Underground and Sustainable with Malcolm Wells and Donald Watson
When I read this obituary, of Malcolm Wells, in yesterday's Times, I thought at first it might be of the guy who designed this house in New Canaan (I'm at the stage where I write something and then remember only some of it a few weeks later).
Turns out that they're different architects, but with similar ideas. Donald Watson and Malcolm Wells both liked to build underground, among many other things. Here's what the Times said about Wells:
Bearded, affable, self-deprecating and appalled by the destructive footprint that buildings, roads and parking lots can leave on the earth, Mr. Wells was dedicated to what he called gentle architecture, something that would, as he put it, “leave the land no worse than you found it.”
Writing in Architectural Digest in 1971, he set forth 15 goals that he said all new buildings should strive to meet. Among them were to use and store solar energy, to consume their own waste, to provide wildlife habitat and human habitat, and to be beautiful.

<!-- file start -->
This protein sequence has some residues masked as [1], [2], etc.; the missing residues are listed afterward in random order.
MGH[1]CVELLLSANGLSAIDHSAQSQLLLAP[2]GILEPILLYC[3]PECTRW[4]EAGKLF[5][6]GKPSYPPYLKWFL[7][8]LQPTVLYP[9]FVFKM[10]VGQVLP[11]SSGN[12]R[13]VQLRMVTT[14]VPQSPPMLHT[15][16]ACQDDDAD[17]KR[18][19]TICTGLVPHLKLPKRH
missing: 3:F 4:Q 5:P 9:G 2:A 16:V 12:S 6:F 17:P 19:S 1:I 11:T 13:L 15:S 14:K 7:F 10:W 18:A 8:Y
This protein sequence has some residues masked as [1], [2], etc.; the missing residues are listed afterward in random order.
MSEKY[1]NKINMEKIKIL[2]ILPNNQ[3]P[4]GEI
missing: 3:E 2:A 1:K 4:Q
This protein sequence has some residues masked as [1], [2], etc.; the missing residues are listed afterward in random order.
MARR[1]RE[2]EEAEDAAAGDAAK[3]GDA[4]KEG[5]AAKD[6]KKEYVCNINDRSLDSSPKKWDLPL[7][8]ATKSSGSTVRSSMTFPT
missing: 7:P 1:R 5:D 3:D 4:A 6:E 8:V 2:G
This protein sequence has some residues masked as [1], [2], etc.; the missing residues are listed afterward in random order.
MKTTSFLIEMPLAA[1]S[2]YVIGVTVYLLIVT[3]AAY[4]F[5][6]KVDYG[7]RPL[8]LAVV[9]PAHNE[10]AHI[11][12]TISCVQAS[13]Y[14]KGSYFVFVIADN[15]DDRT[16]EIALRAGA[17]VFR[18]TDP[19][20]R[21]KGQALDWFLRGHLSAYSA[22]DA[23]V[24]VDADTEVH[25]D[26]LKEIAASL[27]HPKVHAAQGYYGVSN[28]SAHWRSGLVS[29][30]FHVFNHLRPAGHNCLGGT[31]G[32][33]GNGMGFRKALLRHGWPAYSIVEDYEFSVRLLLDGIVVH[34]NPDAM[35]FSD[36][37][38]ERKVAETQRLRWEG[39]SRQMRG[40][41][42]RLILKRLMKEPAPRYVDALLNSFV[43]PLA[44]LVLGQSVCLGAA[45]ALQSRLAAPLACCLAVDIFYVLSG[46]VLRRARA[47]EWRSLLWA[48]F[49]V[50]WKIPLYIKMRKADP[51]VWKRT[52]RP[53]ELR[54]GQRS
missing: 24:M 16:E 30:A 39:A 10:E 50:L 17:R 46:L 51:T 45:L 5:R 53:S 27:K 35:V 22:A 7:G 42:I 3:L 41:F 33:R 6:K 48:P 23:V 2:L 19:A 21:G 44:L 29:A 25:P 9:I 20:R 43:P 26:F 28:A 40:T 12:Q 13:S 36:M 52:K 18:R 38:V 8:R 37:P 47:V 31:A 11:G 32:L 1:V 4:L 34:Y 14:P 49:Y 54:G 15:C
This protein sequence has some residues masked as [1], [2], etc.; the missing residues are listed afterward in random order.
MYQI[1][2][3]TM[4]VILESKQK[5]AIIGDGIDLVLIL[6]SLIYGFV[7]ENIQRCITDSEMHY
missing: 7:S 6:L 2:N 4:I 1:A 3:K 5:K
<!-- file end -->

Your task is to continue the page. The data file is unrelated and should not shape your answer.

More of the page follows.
To that end, his designs incorporated the land. He designed some homes (and other buildings) that seemingly burrowed into hillsides, and others whose main living space was subterranean, perhaps with above-ground lean-to roofs or atria and skylights to let in the sun. In general, his roofs were covered with layers of earth, suitable for gardens or other green growth.
The photo comes from malcolmwells.com, which says, "Please distribute the content contained in this web site." Wells wrote his own obituary, which you can read on the website. -- ta